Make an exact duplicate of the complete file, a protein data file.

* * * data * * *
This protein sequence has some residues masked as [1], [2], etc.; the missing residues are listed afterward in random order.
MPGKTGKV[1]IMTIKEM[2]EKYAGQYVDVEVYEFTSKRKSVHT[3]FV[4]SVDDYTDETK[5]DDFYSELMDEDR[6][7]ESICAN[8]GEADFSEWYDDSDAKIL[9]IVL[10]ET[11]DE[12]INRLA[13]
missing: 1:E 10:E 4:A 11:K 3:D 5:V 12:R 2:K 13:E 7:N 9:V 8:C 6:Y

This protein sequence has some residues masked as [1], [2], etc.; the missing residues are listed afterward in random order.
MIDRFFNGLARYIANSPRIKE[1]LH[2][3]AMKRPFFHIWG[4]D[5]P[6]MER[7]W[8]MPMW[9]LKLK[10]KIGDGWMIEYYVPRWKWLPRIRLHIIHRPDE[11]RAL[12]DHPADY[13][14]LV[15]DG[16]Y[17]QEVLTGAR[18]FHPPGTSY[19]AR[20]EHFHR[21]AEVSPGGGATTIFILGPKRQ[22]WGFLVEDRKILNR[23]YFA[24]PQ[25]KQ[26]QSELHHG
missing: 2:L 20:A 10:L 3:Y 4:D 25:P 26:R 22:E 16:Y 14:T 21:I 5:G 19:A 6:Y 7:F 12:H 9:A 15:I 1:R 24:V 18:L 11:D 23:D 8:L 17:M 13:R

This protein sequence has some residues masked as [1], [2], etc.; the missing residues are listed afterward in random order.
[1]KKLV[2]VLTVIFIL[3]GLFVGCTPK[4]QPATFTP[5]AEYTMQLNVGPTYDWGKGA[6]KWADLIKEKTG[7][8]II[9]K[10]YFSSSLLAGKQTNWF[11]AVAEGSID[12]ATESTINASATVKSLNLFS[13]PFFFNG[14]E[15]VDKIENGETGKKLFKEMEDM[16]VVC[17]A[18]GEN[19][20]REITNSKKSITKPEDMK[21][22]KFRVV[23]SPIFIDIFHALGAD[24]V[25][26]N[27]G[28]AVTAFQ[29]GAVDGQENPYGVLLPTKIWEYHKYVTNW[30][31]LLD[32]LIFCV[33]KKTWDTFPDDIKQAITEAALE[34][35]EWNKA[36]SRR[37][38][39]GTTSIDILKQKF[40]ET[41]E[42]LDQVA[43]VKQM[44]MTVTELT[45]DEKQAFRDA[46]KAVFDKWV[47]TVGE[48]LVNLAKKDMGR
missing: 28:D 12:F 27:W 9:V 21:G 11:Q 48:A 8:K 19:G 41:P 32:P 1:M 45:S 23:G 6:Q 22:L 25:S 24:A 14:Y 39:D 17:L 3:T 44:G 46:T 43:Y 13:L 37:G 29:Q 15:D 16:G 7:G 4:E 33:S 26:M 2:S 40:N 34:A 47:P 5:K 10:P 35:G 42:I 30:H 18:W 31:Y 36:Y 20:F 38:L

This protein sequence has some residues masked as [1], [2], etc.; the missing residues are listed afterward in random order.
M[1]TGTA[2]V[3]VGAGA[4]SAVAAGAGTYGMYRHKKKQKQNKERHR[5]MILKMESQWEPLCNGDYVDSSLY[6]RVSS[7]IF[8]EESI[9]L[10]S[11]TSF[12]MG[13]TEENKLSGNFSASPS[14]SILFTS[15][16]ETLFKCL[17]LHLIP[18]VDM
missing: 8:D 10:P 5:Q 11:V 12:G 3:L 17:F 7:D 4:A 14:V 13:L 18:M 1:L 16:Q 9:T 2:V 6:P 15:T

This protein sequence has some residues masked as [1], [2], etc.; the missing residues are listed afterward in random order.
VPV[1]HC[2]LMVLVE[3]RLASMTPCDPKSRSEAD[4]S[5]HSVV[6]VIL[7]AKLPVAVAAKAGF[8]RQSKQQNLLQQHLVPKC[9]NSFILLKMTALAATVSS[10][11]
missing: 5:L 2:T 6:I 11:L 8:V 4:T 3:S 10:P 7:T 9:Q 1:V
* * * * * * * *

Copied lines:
This protein sequence has some residues masked as [1], [2], etc.; the missing residues are listed afterward in random order.
MPGKTGKV[1]IMTIKEM[2]EKYAGQYVDVEVYEFTSKRKSVHT[3]FV[4]SVDDYTDETK[5]DDFYSELMDEDR[6][7]ESICAN[8]GEADFSEWYDDSDAKIL[9]IVL[10]ET[11]DE[12]INRLA[13]
missing: 1:E 10:E 4:A 11:K 3:D 5:V 12:R 2:K 13:E 7:N 9:V 8:C 6:Y

This protein sequence has some residues masked as [1], [2], etc.; the missing residues are listed afterward in random order.
MIDRFFNGLARYIANSPRIKE[1]LH[2][3]AMKRPFFHIWG[4]D[5]P[6]MER[7]W[8]MPMW[9]LKLK[10]KIGDGWMIEYYVPRWKWLPRIRLHIIHRPDE[11]RAL[12]DHPADY[13][14]LV[15]DG[16]Y[17]QEVLTGAR[18]FHPPGTSY[19]AR[20]EHFHR[21]AEVSPGGGATTIFILGPKRQ[22]WGFLVEDRKILNR[23]YFA[24]PQ[25]KQ[26]QSELHHG
missing: 2:L 20:A 10:L 3:Y 4:D 25:P 26:R 22:E 16:Y 14:T 21:I 5:G 19:A 6:Y 7:F 12:H 9:A 15:I 1:R 24:V 18:L 11:D 23:D 8:L 17:M 13:R

This protein sequence has some residues masked as [1], [2], etc.; the missing residues are listed afterward in random order.
[1]KKLV[2]VLTVIFIL[3]GLFVGCTPK[4]QPATFTP[5]AEYTMQLNVGPTYDWGKGA[6]KWADLIKEKTG[7][8]II[9]K[10]YFSSSLLAGKQTNWF[11]AVAEGSID[12]ATESTINASATVKSLNLFS[13]PFFFNG[14]E[15]VDKIENGETGKKLFKEMEDM[16]VVC[17]A[18]GEN[19][20]REITNSKKSITKPEDMK[21][22]KFRVV[23]SPIFIDIFHALGAD[24]V[25][26]N[27]G[28]AVTAFQ[29]GAVDGQENPYGVLLPTKIWEYHKYVTNW[30][31]LLD[32]LIFCV[33]KKTWDTFPDDIKQAITEAALE[34][35]EWNKA[36]SRR[37][38][39]GTTSIDILKQKF[40]ET[41]E[42]LDQVA[43]VKQM[44]MTVTELT[45]DEKQAFRDA[46]KAVFDKWV[47]TVGE[48]LVNLAKKDMGR
missing: 28:D 12:F 27:W 9:V 21:G 11:Q 48:A 8:K 19:G 41:P 32:P 1:M 45:S 23:G 6:Q 22:L 25:S 24:A 14:Y 39:D 17:L 3:T 44:G 46:T 43:Y 13:L 37:G 29:Q 15:D 16:G 7:G 4:E 33:S 26:M 2:S 40:N 34:A 47:P 5:K 10:P 35:G 42:I 30:H 18:W 31:Y 36:Y 20:F 38:L

This protein sequence has some residues masked as [1], [2], etc.; the missing residues are listed afterward in random order.
M[1]TGTA[2]V[3]VGAGA[4]SAVAAGAGTYGMYRHKKKQKQNKERHR[5]MILKMESQWEPLCNGDYVDSSLY[6]RVSS[7]IF[8]EESI[9]L[10]S[11]TSF[12]MG[13]TEENKLSGNFSASPS[14]SILFTS[15][16]ETLFKCL[17]LHLIP[18]VDM
missing: 8:D 10:P 5:Q 11:V 12:G 3:L 17:F 7:D 4:A 14:V 13:L 18:M 1:L 16:Q 9:T 2:V 6:P 15:T

This protein sequence has some residues masked as [1], [2], etc.; the missing residues are listed afterward in random order.
VPV[1]HC[2]LMVLVE[3]RLASMTPCDPKSRSEAD[4]S[5]HSVV[6]VIL[7]AKLPVAVAAKAGF[8]RQSKQQNLLQQHLVPKC[9]NSFILLKMTALAATVSS[10][11]
missing: 5:L 2:T 6:I 11:L 8:V 4:T 3:S 10:P 7:T 9:Q 1:V